Sunday, July 20, 2014

45 Years Ago: Man Lands on the Moon !
The American Flag mounted at Tranquility Base on the Moon, after the landing of Apollo 11.
(Image Source: NASA)

By Glenn A. Walsh
Reporting for SpaceWatchtower

At the moment of this blog post, 45 years ago, man first landed on another planetary body, the Earth's Moon. On Sunday Afternoon, 1969 July 20 at 4:17:40 p.m. EDT / 20:17:40 Coordinated Universal Time, the Lunar Excursion Module (LEM) named "Eagle," which included American Astronauts Neal Armstrong and Buzz Aldrin, landed in the Moon's Sea of Tranquility, with only 25 seconds of fuel left.

Upon landing, Neal Armstrong announced, "Houston, Tranquility Base here. The Eagle has landed." Charles Duke, the CAPCOM (Capsule Communicator in the Johnson Space Flight Center in Houston). replied, "Roger, Twan— Tranquility, we copy you on the ground. You got a bunch of guys about to turn blue. We're breathing again. Thanks a lot."

The mission schedule called for the lunar astronauts to have a five hour sleep period, before preparing for walking on the Moon, due to the hectic schedule they had followed for landing the LEM on the Moon. However, both astronauts chose to forgo the sleep period, as they felt they probably could not get to sleep anyway.

Originally, the first walks on the Moon, by the two astronauts, had been scheduled for the early morning hours, North American time, of Monday ("Moonday" - the day of the week actually named for the Moon), July 21. However, with the elimination of the early sleep period, the astronauts started immediately to prepare for stepping onto the lunar surface. This eventually allowed the first steps on the Moon to be seen on live television throughout the world, at the end of the Sunday evening prime-time television period in the Eastern Time Zone of North America (and even earlier for the rest of the United States), instead of during the middle-of-the-night in North America as was originally scheduled.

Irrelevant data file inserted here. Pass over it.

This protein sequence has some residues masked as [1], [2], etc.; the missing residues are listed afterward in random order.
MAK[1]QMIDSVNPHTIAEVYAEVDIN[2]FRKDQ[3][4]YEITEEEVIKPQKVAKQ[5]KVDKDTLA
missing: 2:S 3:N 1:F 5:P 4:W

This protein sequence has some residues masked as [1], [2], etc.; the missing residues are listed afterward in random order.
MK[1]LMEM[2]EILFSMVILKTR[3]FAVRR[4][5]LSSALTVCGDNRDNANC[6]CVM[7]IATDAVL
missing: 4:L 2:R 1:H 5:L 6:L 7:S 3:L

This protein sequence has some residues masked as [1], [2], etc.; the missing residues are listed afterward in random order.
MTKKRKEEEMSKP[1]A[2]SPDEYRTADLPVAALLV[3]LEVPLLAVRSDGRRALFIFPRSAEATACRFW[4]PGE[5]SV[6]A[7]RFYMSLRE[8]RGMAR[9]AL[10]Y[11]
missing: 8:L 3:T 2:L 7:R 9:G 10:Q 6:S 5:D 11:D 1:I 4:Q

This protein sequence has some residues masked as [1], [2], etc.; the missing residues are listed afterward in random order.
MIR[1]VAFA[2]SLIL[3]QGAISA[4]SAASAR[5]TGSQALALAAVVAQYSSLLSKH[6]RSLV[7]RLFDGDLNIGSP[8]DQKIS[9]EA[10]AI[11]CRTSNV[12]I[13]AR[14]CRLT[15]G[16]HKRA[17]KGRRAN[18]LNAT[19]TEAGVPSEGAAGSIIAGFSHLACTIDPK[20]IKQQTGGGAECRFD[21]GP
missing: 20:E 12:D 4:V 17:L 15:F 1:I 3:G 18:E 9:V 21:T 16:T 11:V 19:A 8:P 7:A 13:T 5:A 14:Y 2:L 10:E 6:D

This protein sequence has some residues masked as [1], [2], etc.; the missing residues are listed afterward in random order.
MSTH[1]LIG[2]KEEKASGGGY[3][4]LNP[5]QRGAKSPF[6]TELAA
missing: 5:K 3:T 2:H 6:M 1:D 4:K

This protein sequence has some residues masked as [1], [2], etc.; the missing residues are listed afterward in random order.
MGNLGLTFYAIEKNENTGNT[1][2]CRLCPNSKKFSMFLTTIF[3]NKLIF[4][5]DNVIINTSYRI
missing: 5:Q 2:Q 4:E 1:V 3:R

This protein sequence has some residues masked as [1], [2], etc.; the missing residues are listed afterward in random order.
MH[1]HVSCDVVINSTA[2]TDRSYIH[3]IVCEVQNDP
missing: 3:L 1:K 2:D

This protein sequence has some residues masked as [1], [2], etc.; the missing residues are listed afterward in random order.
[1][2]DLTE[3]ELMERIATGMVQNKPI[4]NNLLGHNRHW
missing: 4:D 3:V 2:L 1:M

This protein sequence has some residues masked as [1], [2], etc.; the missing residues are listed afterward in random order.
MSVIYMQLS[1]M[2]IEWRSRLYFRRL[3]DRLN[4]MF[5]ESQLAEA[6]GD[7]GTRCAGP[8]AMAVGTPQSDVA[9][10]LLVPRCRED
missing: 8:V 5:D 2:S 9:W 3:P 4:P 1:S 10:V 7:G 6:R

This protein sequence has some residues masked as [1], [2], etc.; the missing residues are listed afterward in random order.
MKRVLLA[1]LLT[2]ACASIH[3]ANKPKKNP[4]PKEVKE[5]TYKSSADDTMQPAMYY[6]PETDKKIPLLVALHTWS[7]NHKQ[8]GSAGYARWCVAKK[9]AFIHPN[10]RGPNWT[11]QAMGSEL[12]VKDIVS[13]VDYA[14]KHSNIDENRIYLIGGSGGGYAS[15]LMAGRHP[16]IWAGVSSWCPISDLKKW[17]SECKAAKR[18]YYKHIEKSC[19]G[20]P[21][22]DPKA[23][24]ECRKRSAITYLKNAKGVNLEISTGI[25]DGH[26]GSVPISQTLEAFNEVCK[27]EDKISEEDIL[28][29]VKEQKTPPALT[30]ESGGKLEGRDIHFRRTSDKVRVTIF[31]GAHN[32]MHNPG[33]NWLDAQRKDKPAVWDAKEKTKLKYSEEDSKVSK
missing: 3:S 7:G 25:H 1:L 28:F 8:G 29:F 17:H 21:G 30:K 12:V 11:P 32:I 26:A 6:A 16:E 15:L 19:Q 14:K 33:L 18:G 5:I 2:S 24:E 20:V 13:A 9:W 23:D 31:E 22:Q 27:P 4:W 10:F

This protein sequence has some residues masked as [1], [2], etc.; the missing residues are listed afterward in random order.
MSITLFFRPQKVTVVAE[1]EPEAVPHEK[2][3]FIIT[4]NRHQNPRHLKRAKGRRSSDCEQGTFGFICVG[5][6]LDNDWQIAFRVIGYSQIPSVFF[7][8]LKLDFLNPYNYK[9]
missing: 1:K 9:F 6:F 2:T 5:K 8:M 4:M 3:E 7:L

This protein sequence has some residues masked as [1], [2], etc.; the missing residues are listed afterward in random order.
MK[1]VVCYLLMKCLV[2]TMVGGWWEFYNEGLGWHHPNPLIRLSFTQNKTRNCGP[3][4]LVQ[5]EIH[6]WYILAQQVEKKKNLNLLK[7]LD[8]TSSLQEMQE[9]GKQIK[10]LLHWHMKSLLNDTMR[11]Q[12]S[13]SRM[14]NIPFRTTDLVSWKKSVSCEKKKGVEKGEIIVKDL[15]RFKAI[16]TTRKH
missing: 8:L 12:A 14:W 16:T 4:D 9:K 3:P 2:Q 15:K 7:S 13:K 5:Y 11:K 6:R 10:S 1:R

Neal Armstrong first opened the door of the LEM late Sunday Evening, 1969 July 20 at 10:39 p.m. EDT / July 21, 2:39 UTC. He set foot on  the Moon at precisely 10:56:20 p.m. EDT / July 21, 2:56:20 UTC (hence, by the time scale used by most scientists, Coordinated Universal Time, the first step on the Moon did occur on "Moonday"), saying the now historic words, "That's one small step for [a] man, one giant leap for mankind."

There is some debate (as described in news articles listed below in "Related Blog Posts") as to whether Neal Armstrong's now famous quote said "one small step for man" or "one small step for a man." However, there was no doubt in the minds of millions of television viewers on Earth (the television audience for this event has been estimated to be at least 600 million, worldwide) that two Americans had walked on the Moon.

On 1969 July 20, the Moon was a waxing crescent phase, with 31 percent of the Moon's visible disk illuminated. The lunar phase of First Quarter did not occur until July 22 at 8:10 a.m. EDT / 12:10 UTC. Of course, the Sea of Tranquility, where the Apollo 11 LEM landed, was within this 31 percent of the illuminated Moon, as viewed from Earth.

That day in Pittsburgh, the Moon rose at 11:57 a.m. EDT / 15:57 UTC and set at 11:44 p.m. EDT / July 21, 3:44 UTC. So, at the time of the first steps of men on the Moon, the Moon was still visible in the sky in Pittsburgh, and in most of North America, weather-permitting.

More on the historic mission of Apollo 11:
Link 1 >>>
Link 2 >>>
Link 3 >>>

NASA commemorates the historic flight of Apollo 11:
Link >>>

Photograph of Astronaut Neal Armstrong about to step on the Moon for the first time, from the live television broadcast:
Link >>>

The Historic Mission of Apollo 11, Man Walks on the Moon for the First Time
A Personal Remembrance From 40 Years Ago By Glenn A. Walsh (2009 July):
Link >>>

Related Blog Posts ---

45th Anniversary: Apollo 8 Orbits the Moon Christmas Eve  (2013 Dec. 24):

Link >>>


JFK: Loss of the Man Who Sent Us to the Moon  (2013 Nov. 22):

Link >>>


Moon Day - A National Holiday ?  (2013 July 20):

Link >>>


Famous Moon Landing Quote Scrutinized by Scientists  (2013 June 2):

Link >>>


Neil Armstrong's First Words on Moon: Brother Claims Scripted  (2013 Jan. 3):

Link >>>


1st Man on Moon Dies at 82  (2012 Aug. 25):
Link >>>


Most U.S. Flags on Moon Still Standing  (2012 July 28):

Link >>>


Source: Glenn A. Walsh, Reporting for SpaceWatchtower, a project of Friends of the Zeiss.

2014: 75th Year of Pittsburgh's Buhl Planetarium Historic Zeiss II Planetarium Projector at Pittsburgh's original Buhl Planetarium and Institute of Popular Science.

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